When you first rename the Timeline, you may see an Error on it. Simply recompile and it should disappear.

4. Double-click the Timeline node to open a Timeline Editor tab.


5. Click the Add Float Track Button. Set the Track Name to "Driver."


6. Within the Timeline curve window to the right, Shift-click on the default curve somewhere near the (0,0) coordinate. It does not have to be precisely at that location. This will create a keyframe along the timeline.


7. Select the new keyframe by clicking it. You will see two numeric input fields at the top of the window. The one on the left sets the time index of the keyframe, the one on the right sets the value. Set both of these inputs to 0.0, defining a relative translation of 0.0 at the beginning of the timeline.


8. Use Shift-click to create a second keyframe. Select the new keyframe and set the time field to 1.5 seconds and the value field to 1.0.

File:SecondKeyAdded DT.PNG

In order to see the curve in its entirety, you may need to click the Zoom to Fit buttons, located in the upper left of the Timeline graph!

9. Before leaving the Timeline Editor, make sure to check the Use Last Keyframe? checkbox. This will keep the Timeline from calculating beyond the end of the final keyframe, which would give you several seconds of dead animation after the door had opened.


10. Return to the Event Graph and connect the Driver output of the Timeline to the Alpha input of the Lerp (vector) node.


11. We now need to set up the node that will move the door. Select the Door component variable in the My Blueprint panel. Then right click in the graph and type "set Relative Location." This will create the node with the Door variable attached.


12. Finally, it's time to hook up our event, which should initiate Timeline playback and thereby open our door. Connect the output pin of the OnComponentBeginOverlap event to the Play input on the Timeline - Door Driver. Then connect the Timeline's Update pin to the execution input of the Set Relative Location. Finally, connect the Return Value of the Lerp (Vector) node to the New Location input on the Set Relative Location node.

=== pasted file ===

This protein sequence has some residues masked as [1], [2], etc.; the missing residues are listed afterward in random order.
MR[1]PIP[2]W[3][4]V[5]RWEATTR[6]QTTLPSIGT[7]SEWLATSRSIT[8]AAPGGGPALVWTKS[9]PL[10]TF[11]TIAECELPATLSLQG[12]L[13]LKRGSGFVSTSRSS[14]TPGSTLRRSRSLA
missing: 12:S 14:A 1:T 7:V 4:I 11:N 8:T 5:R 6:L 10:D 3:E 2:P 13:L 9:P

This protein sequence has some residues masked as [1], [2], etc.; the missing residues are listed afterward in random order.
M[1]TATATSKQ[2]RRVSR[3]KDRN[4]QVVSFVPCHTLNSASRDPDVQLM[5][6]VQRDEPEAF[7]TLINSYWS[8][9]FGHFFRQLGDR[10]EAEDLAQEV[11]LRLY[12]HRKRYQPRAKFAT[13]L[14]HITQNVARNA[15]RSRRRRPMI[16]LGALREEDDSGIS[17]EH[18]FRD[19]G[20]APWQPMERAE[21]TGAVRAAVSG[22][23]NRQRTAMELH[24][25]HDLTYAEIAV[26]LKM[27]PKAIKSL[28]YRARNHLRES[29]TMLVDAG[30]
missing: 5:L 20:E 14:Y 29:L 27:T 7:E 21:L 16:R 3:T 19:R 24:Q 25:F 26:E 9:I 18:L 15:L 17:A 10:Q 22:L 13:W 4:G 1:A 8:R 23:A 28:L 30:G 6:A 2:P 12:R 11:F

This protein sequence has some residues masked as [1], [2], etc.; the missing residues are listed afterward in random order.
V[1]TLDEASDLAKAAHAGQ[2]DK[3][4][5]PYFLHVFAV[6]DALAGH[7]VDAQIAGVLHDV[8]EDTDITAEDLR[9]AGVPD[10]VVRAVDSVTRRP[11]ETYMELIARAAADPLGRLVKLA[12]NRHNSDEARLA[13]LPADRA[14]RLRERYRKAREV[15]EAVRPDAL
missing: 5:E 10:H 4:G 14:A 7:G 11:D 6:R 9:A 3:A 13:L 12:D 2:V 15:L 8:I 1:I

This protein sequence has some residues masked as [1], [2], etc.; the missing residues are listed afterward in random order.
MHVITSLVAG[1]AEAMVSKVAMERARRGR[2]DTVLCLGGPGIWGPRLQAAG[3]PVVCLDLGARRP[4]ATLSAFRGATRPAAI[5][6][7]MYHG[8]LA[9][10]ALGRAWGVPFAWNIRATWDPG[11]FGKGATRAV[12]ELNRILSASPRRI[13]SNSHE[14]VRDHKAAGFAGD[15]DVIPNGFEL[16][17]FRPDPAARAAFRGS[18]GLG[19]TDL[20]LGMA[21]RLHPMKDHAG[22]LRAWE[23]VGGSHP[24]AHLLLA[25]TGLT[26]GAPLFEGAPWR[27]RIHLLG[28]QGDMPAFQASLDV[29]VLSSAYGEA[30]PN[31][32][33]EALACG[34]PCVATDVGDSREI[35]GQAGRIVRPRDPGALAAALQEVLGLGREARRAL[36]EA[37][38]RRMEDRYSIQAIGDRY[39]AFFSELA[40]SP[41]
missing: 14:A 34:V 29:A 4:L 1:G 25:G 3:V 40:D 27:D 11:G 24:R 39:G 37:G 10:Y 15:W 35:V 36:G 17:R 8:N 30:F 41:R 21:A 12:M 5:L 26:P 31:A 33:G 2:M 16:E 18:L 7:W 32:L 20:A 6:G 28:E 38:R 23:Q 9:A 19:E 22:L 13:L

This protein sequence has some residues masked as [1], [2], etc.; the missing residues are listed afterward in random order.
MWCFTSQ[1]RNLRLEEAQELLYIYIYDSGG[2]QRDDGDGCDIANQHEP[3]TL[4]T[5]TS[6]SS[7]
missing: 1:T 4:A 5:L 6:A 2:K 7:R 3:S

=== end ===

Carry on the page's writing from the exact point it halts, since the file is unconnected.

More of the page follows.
13. Compile and Save your Blueprint.

Testing and Debugging

In this tutorial we take a moment to drop our Blueprint into a level and give it a test. At this point, your doorway should be opening when the player approaches it. One of the great benefits of Blueprints of this sort is that we can easily test them out at any time by simply dropping the Blueprint actor into a level and then using Play In Editor to see how they're working.

Blueprints are error-checked every time they are compiled. If there are any errors within the node network, a window will appear in which all such errors are listed, along with links to jump you directly to the problem.

1. Open the Tutorial_Door Blueprint in the Blueprint Editor.

2. Be sure that the Blueprint has been fully compiled (press F7) in the Blueprint Editor. Should there be any errors that appear, click on the hyperlink within the error entry. The error itself should spell out the nature of the problem. Your network should look something like this:


3. The Blueprint should be functional at this point. With the Blueprint placed in the level, press the Play in Editor button. When the player walks into the volume of the Box Component, the door should open.


4. Save your level.

Closing the Door

When testing the level, you might have noticed that the door opens but does not close. In this tutorial, we will set up a counter event that causes the door to close when the player exits the volume of the BoxComponent.